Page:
Fun with David Graeber

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Transcribed from This is Hell! Radio‘s 8 February 2014 episode and printed with permission.  Listen to the full interview here.

Play is, if anything, the basis of all physical reality, it’s the ultimate natural principle.  And if you think of the world that way, it’s a very different place.

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Contemporary Israeli Anarchism

Our anonymous interlocutor traces the prehistory and development of contemporary Israeli anarchism, touching on the origins of punk and the animal rights movement in Israel and presenting a critical analysis of the trajectory of Anarchists Against the Wall. He concludes by reflecting on the function of nonviolence rhetoric in the conflict between Israel and Palestine. We strongly recommend this interview to anyone interested in the Israel/Palestine conflict or, for that matter, in the strategic challenges of formulating an anarchist opposition in adverse conditions.Continue Reading

Bringing Militancy Back to LGBT Activism

“My biggest error, and to a certain extent the error of many contemporary LGBT activists, is in my analysis of what has made the continuing struggle for LGBT rights succeed—in some places—where other social justice struggles have failed.  It is an error that is referred to as white-washing: ignoring the effectiveness, even the existence of militancy, of messiness, of outright rebellion.”

By Antidote’s Ed Sutton

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After the Ball, Burschenschaften Explained

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In Austria, right wing extremism is having a ball

by Natascha Strobl for LeftEast

It is a sad fact that each year right-wing student fraternities, the Burschenschaften, are allowed to hold a ball in the Hofburg palace. It has grown into a major event on the yearly calendar of the Austrian and the wider European nationalist right. For those not familiar with all of Austrian or German history, these student fraternities need a bit of an explanation.
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Die Flucht – Die Herzlosen

Der nachfolgende Text wurde anlässlich einer Zugbesetzung geschrieben und den Passagieren per Lautsprechanlange vorgelesen. Ziel der Aktion war es, der Flucht eine Geschichte, und den Fliehenden eine Stimme zu verleihen. Vorgelesen wurde der Text von einer Aktivistin der Autonomen Schule Zürich (ASZ) und eines Mitglieds des A4-Infoshop Kollektiv Zürich.

Von AntiDote’s Laurent Moeri

Solidarität ist die Zärtlichkeit der Völker – Che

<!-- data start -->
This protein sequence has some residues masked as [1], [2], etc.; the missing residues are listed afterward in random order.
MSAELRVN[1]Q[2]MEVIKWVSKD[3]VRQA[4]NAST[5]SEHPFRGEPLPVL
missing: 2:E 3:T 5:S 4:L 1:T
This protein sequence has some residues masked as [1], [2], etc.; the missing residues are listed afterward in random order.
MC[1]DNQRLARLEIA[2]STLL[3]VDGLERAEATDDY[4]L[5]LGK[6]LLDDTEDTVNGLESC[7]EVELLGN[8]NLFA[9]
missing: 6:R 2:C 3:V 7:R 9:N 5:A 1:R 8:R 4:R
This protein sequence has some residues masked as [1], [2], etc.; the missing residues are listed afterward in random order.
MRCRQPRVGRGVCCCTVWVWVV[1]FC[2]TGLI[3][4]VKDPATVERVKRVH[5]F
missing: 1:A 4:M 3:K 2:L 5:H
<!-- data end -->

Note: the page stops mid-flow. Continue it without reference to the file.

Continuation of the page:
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Life and Work of Anarchist Omar Aziz

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OmarAzizOmar Aziz (fondly known by friends as Abu Kamel) was born in Damascus. He returned to Syria from exile in Saudi Arabia and the United States in the early days of the Syrian revolution. An intellectual, economist, anarchist, husband and father, at the age of 63, he committed himself to the revolutionary struggle. He worked together with local activists to collect humanitarian aid and distribute it to suburbs of Damascus that were under attack by the regime. Through his writing and activity he promoted local self-governance, horizontal organization, cooperation, solidarity and mutual aid as the means by which people could emancipate themselves from the tyranny of the state. Together with comrades, Aziz founded the first local committee in Barzeh, Damascus.The example spread across Syria and with it some of the most promising and lasting examples of non-hierarchical self organization to have emerged from the countries of the Arab Spring.

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Syria and the Euro-Leftist Double Impotency

Since the beginning of the Syrian revolution, many radical leftist groups and networks, both on the international and local levels in Europe and around the world, have engaged in a heated debate on whether to support the revolution or not, and whether it was a revolution or an imperialist conspiracy.

The European counterargument against the revolution had a quite telling approach that was different from many in the rest of the world. It wasn’t just the usual claim that the Assad regime is one of the last standing anti-imperialist forces. That claim became weaker in Europe after the aggravation of the regime crimes accompanied with hard-to-deny evidence of its brutality continuously coming out from Syria. But many within the European left over and over affirmed that they will not support what is happening in Syria until they find revolutionary forces worthy of their support. The difference in approach was in the claim that there was no third option that is “revolutionary” and that poses a substitute to both the Assad regime and the Islamist militias.

This approach wasn’t only problematic in its privileged laziness in not doing the needed effort to find these networks in Syria, but also in its White-tailored presets for what is a “better future” for the Syrians. Continue Reading